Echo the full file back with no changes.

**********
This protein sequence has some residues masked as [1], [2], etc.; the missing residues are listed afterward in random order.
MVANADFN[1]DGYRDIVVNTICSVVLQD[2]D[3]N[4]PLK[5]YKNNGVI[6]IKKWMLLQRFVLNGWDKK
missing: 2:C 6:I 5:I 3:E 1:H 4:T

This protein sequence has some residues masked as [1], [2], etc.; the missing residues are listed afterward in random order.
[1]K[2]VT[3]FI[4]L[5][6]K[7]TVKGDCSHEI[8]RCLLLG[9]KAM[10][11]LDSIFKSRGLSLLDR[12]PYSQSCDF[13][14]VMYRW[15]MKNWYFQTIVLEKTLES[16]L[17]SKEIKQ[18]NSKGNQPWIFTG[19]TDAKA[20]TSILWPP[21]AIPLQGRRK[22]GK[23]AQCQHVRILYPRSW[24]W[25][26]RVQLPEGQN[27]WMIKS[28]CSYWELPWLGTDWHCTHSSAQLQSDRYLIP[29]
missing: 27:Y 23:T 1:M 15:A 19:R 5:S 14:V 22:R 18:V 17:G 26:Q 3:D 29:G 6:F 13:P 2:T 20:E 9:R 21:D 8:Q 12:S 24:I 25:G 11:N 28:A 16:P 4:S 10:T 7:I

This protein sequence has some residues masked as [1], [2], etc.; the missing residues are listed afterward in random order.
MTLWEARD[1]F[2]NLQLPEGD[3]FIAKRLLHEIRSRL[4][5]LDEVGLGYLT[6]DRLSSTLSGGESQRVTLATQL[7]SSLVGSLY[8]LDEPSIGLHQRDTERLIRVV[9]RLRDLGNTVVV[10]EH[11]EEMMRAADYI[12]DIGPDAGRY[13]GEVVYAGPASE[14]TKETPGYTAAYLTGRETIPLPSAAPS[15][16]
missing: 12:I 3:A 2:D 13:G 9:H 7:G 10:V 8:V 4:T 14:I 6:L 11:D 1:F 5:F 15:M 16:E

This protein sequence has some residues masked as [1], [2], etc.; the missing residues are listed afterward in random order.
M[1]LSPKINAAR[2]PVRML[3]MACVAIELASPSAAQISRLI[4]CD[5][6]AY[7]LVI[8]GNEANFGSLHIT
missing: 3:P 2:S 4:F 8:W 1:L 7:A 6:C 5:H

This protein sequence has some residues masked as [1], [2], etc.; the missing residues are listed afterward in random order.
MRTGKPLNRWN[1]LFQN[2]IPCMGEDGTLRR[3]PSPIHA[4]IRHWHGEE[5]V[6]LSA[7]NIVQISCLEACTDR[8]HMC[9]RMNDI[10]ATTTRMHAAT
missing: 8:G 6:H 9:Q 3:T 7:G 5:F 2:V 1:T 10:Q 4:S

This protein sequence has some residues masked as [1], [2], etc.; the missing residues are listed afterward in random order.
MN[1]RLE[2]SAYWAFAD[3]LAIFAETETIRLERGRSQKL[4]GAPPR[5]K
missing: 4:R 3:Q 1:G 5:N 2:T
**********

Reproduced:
This protein sequence has some residues masked as [1], [2], etc.; the missing residues are listed afterward in random order.
MVANADFN[1]DGYRDIVVNTICSVVLQD[2]D[3]N[4]PLK[5]YKNNGVI[6]IKKWMLLQRFVLNGWDKK
missing: 2:C 6:I 5:I 3:E 1:H 4:T

This protein sequence has some residues masked as [1], [2], etc.; the missing residues are listed afterward in random order.
[1]K[2]VT[3]FI[4]L[5][6]K[7]TVKGDCSHEI[8]RCLLLG[9]KAM[10][11]LDSIFKSRGLSLLDR[12]PYSQSCDF[13][14]VMYRW[15]MKNWYFQTIVLEKTLES[16]L[17]SKEIKQ[18]NSKGNQPWIFTG[19]TDAKA[20]TSILWPP[21]AIPLQGRRK[22]GK[23]AQCQHVRILYPRSW[24]W[25][26]RVQLPEGQN[27]WMIKS[28]CSYWELPWLGTDWHCTHSSAQLQSDRYLIP[29]
missing: 27:Y 23:T 1:M 15:A 19:R 5:S 14:V 22:R 18:V 17:G 26:Q 3:D 29:G 6:F 13:P 2:T 20:E 9:R 21:D 8:Q 12:S 24:I 25:G 11:N 28:A 16:P 4:S 10:T 7:I

This protein sequence has some residues masked as [1], [2], etc.; the missing residues are listed afterward in random order.
MTLWEARD[1]F[2]NLQLPEGD[3]FIAKRLLHEIRSRL[4][5]LDEVGLGYLT[6]DRLSSTLSGGESQRVTLATQL[7]SSLVGSLY[8]LDEPSIGLHQRDTERLIRVV[9]RLRDLGNTVVV[10]EH[11]EEMMRAADYI[12]DIGPDAGRY[13]GEVVYAGPASE[14]TKETPGYTAAYLTGRETIPLPSAAPS[15][16]
missing: 12:I 3:A 2:D 13:G 9:H 7:G 10:V 8:V 4:T 14:I 6:L 11:D 1:F 5:F 15:M 16:E

This protein sequence has some residues masked as [1], [2], etc.; the missing residues are listed afterward in random order.
M[1]LSPKINAAR[2]PVRML[3]MACVAIELASPSAAQISRLI[4]CD[5][6]AY[7]LVI[8]GNEANFGSLHIT
missing: 3:P 2:S 4:F 8:W 1:L 7:A 6:C 5:H

This protein sequence has some residues masked as [1], [2], etc.; the missing residues are listed afterward in random order.
MRTGKPLNRWN[1]LFQN[2]IPCMGEDGTLRR[3]PSPIHA[4]IRHWHGEE[5]V[6]LSA[7]NIVQISCLEACTDR[8]HMC[9]RMNDI[10]ATTTRMHAAT
missing: 8:G 6:H 9:Q 3:T 7:G 5:F 2:V 1:T 10:Q 4:S

This protein sequence has some residues masked as [1], [2], etc.; the missing residues are listed afterward in random order.
MN[1]RLE[2]SAYWAFAD[3]LAIFAETETIRLERGRSQKL[4]GAPPR[5]K
missing: 4:R 3:Q 1:G 5:N 2:T